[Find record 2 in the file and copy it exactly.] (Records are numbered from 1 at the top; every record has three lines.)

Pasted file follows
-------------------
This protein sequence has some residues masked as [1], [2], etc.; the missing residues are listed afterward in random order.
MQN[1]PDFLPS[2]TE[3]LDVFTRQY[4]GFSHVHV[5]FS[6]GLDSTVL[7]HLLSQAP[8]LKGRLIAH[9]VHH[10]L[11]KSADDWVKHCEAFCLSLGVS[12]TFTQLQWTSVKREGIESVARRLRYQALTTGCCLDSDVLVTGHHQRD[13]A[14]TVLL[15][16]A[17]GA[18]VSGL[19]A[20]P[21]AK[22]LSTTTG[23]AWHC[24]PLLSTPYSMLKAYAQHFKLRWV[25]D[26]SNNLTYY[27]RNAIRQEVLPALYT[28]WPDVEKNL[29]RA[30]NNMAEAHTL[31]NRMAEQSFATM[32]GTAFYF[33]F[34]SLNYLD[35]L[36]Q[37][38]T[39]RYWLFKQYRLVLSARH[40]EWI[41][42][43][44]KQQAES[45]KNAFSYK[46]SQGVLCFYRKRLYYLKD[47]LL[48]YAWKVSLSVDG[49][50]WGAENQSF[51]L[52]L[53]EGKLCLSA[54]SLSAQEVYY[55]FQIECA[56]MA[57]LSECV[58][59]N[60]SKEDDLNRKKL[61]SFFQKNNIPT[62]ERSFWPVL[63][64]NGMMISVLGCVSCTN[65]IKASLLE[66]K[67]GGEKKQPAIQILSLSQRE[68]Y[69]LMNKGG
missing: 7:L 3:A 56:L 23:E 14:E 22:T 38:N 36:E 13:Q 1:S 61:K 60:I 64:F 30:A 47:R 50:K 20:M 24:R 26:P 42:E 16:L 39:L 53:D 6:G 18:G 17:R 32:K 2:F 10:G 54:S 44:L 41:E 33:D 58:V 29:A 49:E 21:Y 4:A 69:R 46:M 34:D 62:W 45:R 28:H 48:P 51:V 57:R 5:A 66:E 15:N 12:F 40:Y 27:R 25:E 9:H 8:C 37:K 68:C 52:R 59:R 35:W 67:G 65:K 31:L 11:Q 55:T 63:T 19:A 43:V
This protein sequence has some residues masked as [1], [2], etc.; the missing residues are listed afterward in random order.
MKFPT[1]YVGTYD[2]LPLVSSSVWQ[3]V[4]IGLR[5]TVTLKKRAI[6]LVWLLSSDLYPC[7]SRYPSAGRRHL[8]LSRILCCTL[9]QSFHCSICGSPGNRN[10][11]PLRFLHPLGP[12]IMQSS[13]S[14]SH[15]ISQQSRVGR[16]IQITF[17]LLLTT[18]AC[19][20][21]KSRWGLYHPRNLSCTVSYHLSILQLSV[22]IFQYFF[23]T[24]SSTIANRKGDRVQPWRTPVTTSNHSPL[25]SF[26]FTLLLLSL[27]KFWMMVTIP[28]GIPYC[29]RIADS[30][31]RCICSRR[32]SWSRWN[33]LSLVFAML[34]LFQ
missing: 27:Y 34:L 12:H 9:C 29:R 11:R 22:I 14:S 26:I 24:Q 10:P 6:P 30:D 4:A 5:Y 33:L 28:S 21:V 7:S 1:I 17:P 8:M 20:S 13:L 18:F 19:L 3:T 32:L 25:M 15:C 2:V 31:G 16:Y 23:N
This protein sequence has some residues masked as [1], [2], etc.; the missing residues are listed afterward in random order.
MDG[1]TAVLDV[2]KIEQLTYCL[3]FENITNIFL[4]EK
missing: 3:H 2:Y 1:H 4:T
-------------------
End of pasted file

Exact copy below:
This protein sequence has some residues masked as [1], [2], etc.; the missing residues are listed afterward in random order.
MKFPT[1]YVGTYD[2]LPLVSSSVWQ[3]V[4]IGLR[5]TVTLKKRAI[6]LVWLLSSDLYPC[7]SRYPSAGRRHL[8]LSRILCCTL[9]QSFHCSICGSPGNRN[10][11]PLRFLHPLGP[12]IMQSS[13]S[14]SH[15]ISQQSRVGR[16]IQITF[17]LLLTT[18]AC[19][20][21]KSRWGLYHPRNLSCTVSYHLSILQLSV[22]IFQYFF[23]T[24]SSTIANRKGDRVQPWRTPVTTSNHSPL[25]SF[26]FTLLLLSL[27]KFWMMVTIP[28]GIPYC[29]RIADS[30][31]RCICSRR[32]SWSRWN[33]LSLVFAML[34]LFQ
missing: 27:Y 34:L 12:H 9:C 29:R 11:R 22:I 14:S 26:I 24:Q 10:P 6:P 30:D 4:A 5:Y 33:L 28:S 21:V 7:S 1:I 17:P 8:M 20:S 13:L 18:F 19:L 3:T 32:L 25:M 15:C 2:V 31:G 16:Y 23:N